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    Travelers' Advisory

    When going abroad this summer, a little advance planning can go a long way to help you sidestep disaster, diarrhea -- and sheer rage.

    Attacking Montezuma's Revenge

    A bad case of diarrhea can be your worst travel nightmare, but here's one possible preventive. A dietary supplement called probiotics is now on health food store shelves, and is widely touted to provide your gastrointestinal system with Lactobacillus reuteri cells -- which might help stave off diarrhea.

    Europeans have been taking the stuff for years, says Steven Peikin, MD, of Cooper Health System in Camden, N.J. "If you lived in Scandinavia, you wouldn't think about going anywhere without taking your probiotics," he tells WebMD.

    Probiotics help maintain a healthy balance of "friendly" bacteria in the digestive tract, says Peikin. "Probiotic bacteria can squeeze out any pathogenic bacteria your body gets exposed to -- like bacteria that cause traveler's diarrhea, antibiotic diarrhea, yeast infections, possibly even food poisoning."

    The pill form marketed as "Probiotica" is a concentrated dose that contains some 100 million bacteria cells. "The key to protection is getting lots of cells," Peikin tells WebMD.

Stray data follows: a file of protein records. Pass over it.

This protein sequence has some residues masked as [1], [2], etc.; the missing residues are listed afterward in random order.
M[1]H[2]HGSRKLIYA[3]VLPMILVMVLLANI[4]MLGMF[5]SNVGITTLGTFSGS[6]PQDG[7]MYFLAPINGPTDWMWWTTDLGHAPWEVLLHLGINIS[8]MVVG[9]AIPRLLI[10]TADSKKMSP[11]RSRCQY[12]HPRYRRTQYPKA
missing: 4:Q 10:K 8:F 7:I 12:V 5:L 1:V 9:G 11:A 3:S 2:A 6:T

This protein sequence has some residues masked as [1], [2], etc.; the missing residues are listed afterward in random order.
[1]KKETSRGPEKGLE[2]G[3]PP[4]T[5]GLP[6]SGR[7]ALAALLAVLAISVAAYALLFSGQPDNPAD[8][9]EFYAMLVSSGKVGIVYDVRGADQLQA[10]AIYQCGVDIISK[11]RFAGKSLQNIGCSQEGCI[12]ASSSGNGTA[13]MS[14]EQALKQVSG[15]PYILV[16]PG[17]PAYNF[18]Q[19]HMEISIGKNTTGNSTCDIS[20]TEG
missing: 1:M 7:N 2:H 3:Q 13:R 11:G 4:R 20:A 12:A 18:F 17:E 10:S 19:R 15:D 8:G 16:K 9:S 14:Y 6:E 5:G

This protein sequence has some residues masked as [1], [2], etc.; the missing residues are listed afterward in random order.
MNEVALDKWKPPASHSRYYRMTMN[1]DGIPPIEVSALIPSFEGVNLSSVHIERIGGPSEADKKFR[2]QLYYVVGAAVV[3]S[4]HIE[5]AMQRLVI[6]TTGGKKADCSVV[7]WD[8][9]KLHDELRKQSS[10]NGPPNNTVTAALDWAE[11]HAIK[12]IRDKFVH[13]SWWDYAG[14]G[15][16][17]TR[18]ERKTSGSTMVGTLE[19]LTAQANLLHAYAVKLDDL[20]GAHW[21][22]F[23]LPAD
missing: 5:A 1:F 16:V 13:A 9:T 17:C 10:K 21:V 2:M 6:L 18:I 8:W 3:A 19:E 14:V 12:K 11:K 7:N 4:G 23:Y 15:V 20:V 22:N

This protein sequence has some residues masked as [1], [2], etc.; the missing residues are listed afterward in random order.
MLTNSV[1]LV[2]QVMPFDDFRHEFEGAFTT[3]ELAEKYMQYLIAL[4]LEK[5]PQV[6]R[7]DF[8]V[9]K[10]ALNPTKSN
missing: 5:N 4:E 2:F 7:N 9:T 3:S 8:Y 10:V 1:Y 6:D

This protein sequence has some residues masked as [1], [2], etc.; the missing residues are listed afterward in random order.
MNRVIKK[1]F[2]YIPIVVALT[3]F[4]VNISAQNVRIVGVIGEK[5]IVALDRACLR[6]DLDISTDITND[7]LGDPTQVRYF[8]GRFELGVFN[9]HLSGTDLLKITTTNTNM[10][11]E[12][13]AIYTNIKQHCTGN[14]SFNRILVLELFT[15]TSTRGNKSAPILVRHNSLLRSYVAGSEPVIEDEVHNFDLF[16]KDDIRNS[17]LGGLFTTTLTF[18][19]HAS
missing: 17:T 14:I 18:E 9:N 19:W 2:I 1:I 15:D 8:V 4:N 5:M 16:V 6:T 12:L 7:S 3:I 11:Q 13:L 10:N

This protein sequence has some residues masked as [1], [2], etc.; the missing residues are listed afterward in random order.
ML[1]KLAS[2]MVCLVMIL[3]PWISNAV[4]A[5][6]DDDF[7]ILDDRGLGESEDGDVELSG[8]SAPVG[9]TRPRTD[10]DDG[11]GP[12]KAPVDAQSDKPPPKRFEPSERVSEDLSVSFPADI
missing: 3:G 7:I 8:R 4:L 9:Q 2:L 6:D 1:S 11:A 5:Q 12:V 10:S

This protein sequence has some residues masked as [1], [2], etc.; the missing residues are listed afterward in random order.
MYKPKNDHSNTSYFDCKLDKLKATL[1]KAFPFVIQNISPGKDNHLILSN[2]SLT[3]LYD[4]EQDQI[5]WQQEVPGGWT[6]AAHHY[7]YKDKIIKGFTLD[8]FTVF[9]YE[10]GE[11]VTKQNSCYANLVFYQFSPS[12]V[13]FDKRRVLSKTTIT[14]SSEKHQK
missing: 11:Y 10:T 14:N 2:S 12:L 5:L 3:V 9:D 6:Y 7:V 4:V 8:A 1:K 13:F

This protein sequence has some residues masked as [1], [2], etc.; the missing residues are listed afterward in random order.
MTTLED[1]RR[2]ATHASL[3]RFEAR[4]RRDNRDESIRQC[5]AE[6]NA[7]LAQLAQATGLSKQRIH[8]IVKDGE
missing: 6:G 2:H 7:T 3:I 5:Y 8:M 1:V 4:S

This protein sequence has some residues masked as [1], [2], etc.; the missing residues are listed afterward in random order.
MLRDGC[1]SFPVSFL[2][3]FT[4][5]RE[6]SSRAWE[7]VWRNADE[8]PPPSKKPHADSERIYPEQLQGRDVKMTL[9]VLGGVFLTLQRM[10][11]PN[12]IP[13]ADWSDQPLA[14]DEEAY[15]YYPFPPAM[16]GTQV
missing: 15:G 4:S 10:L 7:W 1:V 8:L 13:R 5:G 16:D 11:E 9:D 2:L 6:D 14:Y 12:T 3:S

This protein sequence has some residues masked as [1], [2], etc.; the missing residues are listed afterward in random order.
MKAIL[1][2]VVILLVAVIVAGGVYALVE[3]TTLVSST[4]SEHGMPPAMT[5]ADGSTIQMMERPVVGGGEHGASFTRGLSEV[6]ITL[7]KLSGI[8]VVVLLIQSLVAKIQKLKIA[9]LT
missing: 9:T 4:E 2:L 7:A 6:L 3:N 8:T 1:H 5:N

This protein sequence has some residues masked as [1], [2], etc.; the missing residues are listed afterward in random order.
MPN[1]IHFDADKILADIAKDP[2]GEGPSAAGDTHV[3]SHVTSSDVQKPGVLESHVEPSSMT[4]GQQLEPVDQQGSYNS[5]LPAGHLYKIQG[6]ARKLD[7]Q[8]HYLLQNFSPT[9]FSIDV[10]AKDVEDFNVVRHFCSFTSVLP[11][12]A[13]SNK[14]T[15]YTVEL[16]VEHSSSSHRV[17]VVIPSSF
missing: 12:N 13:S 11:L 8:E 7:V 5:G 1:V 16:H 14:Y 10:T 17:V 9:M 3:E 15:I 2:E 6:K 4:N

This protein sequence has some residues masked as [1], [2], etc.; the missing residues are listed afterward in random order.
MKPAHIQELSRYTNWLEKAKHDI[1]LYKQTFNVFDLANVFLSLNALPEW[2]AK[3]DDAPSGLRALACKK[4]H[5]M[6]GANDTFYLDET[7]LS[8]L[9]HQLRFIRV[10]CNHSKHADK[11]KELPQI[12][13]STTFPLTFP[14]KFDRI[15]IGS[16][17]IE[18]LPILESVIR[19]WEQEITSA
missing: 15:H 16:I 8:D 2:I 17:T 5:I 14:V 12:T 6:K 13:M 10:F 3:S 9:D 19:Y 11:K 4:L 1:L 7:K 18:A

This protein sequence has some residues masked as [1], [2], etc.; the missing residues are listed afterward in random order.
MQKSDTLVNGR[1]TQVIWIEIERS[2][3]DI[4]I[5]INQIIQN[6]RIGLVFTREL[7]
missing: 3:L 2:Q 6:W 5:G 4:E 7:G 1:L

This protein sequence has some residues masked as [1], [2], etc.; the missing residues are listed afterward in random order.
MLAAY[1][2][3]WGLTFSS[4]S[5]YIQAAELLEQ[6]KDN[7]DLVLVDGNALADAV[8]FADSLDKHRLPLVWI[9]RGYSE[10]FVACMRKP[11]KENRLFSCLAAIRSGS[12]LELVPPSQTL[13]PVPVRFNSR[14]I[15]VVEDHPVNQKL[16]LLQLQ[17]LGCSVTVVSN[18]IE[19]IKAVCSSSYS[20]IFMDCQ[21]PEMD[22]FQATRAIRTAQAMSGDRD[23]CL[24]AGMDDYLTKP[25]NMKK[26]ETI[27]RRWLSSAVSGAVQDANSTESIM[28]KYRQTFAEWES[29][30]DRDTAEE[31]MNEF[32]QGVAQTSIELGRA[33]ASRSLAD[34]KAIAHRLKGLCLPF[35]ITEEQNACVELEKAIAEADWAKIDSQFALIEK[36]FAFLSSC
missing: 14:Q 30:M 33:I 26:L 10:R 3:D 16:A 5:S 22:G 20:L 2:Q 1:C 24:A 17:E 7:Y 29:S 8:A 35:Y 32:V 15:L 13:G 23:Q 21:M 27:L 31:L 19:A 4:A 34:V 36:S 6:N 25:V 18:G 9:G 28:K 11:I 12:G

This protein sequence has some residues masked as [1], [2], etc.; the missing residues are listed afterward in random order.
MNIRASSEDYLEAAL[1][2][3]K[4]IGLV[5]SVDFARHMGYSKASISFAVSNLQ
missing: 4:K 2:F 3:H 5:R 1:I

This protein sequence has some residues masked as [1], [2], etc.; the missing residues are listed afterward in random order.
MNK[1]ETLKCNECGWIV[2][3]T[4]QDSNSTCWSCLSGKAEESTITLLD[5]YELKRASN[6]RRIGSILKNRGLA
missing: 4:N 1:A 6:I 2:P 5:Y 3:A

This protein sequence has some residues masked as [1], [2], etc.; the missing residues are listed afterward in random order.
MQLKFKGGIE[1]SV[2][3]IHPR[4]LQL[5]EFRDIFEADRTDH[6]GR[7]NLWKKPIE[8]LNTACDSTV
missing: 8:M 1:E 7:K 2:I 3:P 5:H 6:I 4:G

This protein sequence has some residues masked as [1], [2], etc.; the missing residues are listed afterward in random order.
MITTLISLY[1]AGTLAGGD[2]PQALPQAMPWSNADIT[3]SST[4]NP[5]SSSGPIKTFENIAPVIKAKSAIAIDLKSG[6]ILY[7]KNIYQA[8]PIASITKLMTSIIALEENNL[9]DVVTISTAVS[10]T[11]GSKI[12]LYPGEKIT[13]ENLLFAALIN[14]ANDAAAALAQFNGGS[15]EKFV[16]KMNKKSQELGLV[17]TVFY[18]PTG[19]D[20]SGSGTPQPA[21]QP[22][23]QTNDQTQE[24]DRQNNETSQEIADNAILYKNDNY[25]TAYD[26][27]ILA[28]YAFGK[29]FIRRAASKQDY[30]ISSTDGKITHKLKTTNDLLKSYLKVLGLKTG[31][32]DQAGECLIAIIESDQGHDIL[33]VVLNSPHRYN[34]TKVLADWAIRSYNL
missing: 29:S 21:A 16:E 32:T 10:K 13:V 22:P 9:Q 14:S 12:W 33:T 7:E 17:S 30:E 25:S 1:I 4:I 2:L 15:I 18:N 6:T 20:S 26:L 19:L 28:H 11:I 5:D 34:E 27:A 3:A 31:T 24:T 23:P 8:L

Start taking probiotics for at least one week before your trip, and continue at least one week after your trip, he advises. "Really, you can take it any time. You never know when you might get some bad bacteria, especially if you're going to be traveling, eating out a lot, going to be on antibiotics, or just for general health benefits. You may be improving your immune response at the same time."

    Note: Even though probiotics may prevent diarrhea, you can't always count on it, says Peikin. "You still have to adhere to the usual principles: avoiding water, ice, fruits. This is an extra insurance policy."

    Vaccine for Traveler's Diarrhea

    A promising diarrhea vaccine is also in the works. Like a triple-scoop ice-cream cone, this vaccine is designed to protect against shigella, campylobacter, and E. coli bacteria.

    "It looks very good, very promising," Stephen Keith, MD, tells WebMD. In early clinical trials, the vaccine has proven effective in generating an immune response against shigella and campylobacter. More trials will show whether it actually provides protection.

    If the entire vaccine receives FDA approval, it will likely be a pill taken for two weeks before departure and would provide protection against most bacterial causes of traveler's diarrhea, says Keith.

    "This is a big deal," Keith tells WebMD. "So many people have the story of spending their whole vacation looking at the beach vs. being at the beach. We're talking about some 25 million Americans."

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